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Posion Ivy #3
DC Comics

Comic Books

‘Poison Ivy’ #3 gives readers a compelling, character-driven story

Wilson, Takara, Prianto, and Otsmane-Elhaou have made this story one of the character’s best.

G. Willow Wilson and Marcio Takara explore Dr. Pamela Isley’s convictions in Poison Ivy #3, offering an intimate portrayal of a villain who isn’t quite sure how to proceed.

The issue opens in a hybrid dream sequence that sees Poison Ivy faced by her lover, Harley Quinn. Color artist Arif Prianto gives the sequence real vibrancy, with ultra blue water and vivacious greens. But it isn’t until after Ivy wakes up that the reader becomes aware just how vivid this sequence is. In the dream, Ivy’s skin is rendered in flushing pink, but when she wakes, she’s pallid, rendered in subtle blues that highlight her diminishing health, both mental and physical.

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The newest person to encounter Ivy on her roadtrip of carnage is Carrie, the manager of the motel that Ivy is staying at. Carrie is oblivious to Ivy’s purpose, and her ignorance makes Ivy question her own actions. This becomes especially clear when Carrie asks Ivy to help fix a patch of yard, getting rid of trash and planting plants native to the area to help rejuvenate the land. As Ivy’s journal says, “I spend a lot of time contemplating murder. But what I really love is buying plants.”

DC Preview: Poison Ivy #3
DC Comics

While prior issues had hinted that Ivy was struggling with her course of actions, Poison Ivy #3 really brings that home. As Ivy works in the yard, Takara draws her as increasingly happy, an emotion she hasn’t quite allowed herself to feel in awhile. A particularly fun detail is the fact that Ivy loans Carrie her sunglasses. Ivy’s interaction with Carrie rekindles the possibility in her mind that humans might not be so bad, but she also feels burned out by hope. It’s a painful journey to see a character face the failings of their own convictions, and writer G. Willow Wilson does a fantastic job with making this journey feel real through the use of Ivy’s journal entries. Letterer Hassan Otsmane-Elhaou does a beautiful job rendering not only these entries, but the dialogue, switching from all-caps to small-caps when it suits the intonation of the characters, making the book’s text ebb-and-flow across the page.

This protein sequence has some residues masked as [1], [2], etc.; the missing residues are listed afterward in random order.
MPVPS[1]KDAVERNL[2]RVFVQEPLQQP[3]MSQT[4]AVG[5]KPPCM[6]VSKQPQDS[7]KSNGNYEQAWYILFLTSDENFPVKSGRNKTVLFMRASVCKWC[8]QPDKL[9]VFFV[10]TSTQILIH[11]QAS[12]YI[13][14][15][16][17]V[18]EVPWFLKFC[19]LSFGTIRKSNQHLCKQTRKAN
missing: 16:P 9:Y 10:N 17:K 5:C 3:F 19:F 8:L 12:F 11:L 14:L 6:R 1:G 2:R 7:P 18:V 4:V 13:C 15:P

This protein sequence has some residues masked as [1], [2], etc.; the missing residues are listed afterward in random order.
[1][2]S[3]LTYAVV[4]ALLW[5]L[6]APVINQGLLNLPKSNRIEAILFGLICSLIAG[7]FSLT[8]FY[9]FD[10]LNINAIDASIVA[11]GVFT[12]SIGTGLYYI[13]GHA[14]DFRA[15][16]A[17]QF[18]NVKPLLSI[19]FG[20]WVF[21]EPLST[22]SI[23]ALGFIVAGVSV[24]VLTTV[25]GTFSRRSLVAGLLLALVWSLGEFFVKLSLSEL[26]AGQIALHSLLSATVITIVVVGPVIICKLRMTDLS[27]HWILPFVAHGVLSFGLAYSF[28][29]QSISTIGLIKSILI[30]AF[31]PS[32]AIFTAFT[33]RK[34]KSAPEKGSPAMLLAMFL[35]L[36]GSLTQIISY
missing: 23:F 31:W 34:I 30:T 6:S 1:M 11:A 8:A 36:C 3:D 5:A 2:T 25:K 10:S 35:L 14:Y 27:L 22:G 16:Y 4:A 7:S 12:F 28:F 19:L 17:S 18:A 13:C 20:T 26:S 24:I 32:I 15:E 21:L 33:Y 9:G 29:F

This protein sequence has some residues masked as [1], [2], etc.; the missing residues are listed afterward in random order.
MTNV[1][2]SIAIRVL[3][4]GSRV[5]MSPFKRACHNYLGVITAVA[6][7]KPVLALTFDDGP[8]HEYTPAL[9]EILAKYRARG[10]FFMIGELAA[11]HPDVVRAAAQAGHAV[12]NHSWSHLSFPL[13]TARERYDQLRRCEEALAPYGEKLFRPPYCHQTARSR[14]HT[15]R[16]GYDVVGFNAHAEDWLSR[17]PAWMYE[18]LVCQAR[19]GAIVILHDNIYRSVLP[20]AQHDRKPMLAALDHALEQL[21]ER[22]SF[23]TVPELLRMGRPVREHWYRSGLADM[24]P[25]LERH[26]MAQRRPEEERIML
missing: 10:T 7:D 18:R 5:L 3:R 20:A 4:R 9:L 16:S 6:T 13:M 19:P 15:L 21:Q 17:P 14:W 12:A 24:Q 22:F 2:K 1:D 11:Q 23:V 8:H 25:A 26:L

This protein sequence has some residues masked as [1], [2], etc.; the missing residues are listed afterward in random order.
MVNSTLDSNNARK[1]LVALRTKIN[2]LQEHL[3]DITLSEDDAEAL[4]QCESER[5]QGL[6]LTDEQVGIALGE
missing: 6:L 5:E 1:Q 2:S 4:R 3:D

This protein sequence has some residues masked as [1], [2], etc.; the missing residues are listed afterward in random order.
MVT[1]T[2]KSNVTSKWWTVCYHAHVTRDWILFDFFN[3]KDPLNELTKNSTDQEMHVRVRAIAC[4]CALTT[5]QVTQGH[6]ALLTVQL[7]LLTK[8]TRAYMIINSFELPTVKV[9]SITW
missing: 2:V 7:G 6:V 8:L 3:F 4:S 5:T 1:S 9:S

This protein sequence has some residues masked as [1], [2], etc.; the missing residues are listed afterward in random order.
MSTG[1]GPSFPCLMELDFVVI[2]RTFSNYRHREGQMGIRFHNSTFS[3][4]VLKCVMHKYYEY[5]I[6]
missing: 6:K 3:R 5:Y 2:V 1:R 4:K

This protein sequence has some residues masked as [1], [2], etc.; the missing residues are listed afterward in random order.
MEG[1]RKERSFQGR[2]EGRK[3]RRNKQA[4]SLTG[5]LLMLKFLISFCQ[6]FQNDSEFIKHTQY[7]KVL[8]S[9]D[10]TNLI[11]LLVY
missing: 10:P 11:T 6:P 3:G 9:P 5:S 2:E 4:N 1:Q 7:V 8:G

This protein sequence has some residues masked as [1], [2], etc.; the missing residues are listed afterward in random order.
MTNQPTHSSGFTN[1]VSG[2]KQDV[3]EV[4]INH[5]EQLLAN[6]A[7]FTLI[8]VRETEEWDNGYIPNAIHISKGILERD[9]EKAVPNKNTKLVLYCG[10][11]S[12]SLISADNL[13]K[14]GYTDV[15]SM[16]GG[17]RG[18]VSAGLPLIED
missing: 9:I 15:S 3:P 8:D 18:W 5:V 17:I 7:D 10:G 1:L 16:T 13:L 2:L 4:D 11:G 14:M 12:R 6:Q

Poison Ivy has excelled at giving its lead a compelling tale, even if the tale is a bit depressing. Ivy is clearly in desperate need of help and compassion as she moves from town to town, so it will be interesting if she is able to find that help inside herself or inside the people who know her best. G. Willow Wilson, Marcio Takara, Arif Prianto, and Hassan Otsmane-Elhaou have made this story one of the character’s best.

Posion Ivy #3
‘Poison Ivy’ #3 gives readers a compelling, character-driven story
Poison Ivy #3
Art and narrative combine to create a compelling story about a villain that isn't quite sure where to go.
Reader Rating1 Vote
9
Arif Prianto's color art does a beautiful job telling Ivy's story.
G. Willow Wilson captures the conflict within Ivy without making it feel preachy or contrived.
Marcio Takara's character work and subtle details give the story new layers.
9.5
Great
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